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Polypropylene carbonate

From Wikipedia, the free encyclopedia
Polypropylene carbonate
Other names
Poly(propylene carbonate)
3D model (JSmol)
  • none
  • *CCCOC(=O)O*
Except where otherwise noted, data are given for materials in their standard state (at 25 °C [77 °F], 100 kPa).

Polypropylene carbonate (PPC), a copolymer of carbon dioxide and propylene oxide, is a thermoplastic material. Catalysts like zinc glutarate are used in polymerization.



Polypropylene carbonate is soluble in polar solvents like lower ketones, ethyl acetate, dichloromethane and chlorinated hydrocarbons and insoluble in solvents like alcohols, water, and aliphatic hydrocarbons. It also forms stable emulsions in water. PPC allows the diffusion of gases like oxygen through it. Having a glass temperature (Tg) between 25 and 45 °C, PPC binders are amorphous. The glass temperature of PPC is slightly greater than polyethylene carbonate (PEC).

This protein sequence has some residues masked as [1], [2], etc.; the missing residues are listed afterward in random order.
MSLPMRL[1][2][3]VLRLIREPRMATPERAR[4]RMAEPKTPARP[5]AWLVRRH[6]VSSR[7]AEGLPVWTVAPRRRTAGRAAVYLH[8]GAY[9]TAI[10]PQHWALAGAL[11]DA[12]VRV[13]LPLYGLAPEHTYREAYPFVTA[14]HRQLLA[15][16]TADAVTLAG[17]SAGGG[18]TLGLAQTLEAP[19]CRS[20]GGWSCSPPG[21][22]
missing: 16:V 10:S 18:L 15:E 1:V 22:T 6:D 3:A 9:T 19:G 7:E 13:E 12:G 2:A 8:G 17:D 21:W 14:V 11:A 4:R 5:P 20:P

Its refractive index is 1.46 while its dielectric constant is 3.[2]



Polypropylene carbonate is used to increase the toughness of some epoxy resins. It is used as a sacrificial binder in the ceramic industry, which decomposes and evaporates during sintering. It has a low sodium content which makes it suitable for the preparation of electroceramics like dielectric materials and piezoelectric ceramics.

Composites of polypropylene carbonate with starch (PPC/starch) are used as biodegradable plastics.

One of the largest manufacturers of polypropylene carbonate is Empower Materials, located in New Castle, DE, USA.[citation needed]


  1. ^ "Poly(propylene carbonate)". sigmaaldrich.com. Retrieved July 10, 2012.
  2. ^ Gerrit. A. Luinstra, Endres Borchardt. "Material Properties of Poly(Propylene Carbonates)" (PDF). Retrieved July 10, 2012.

Further reading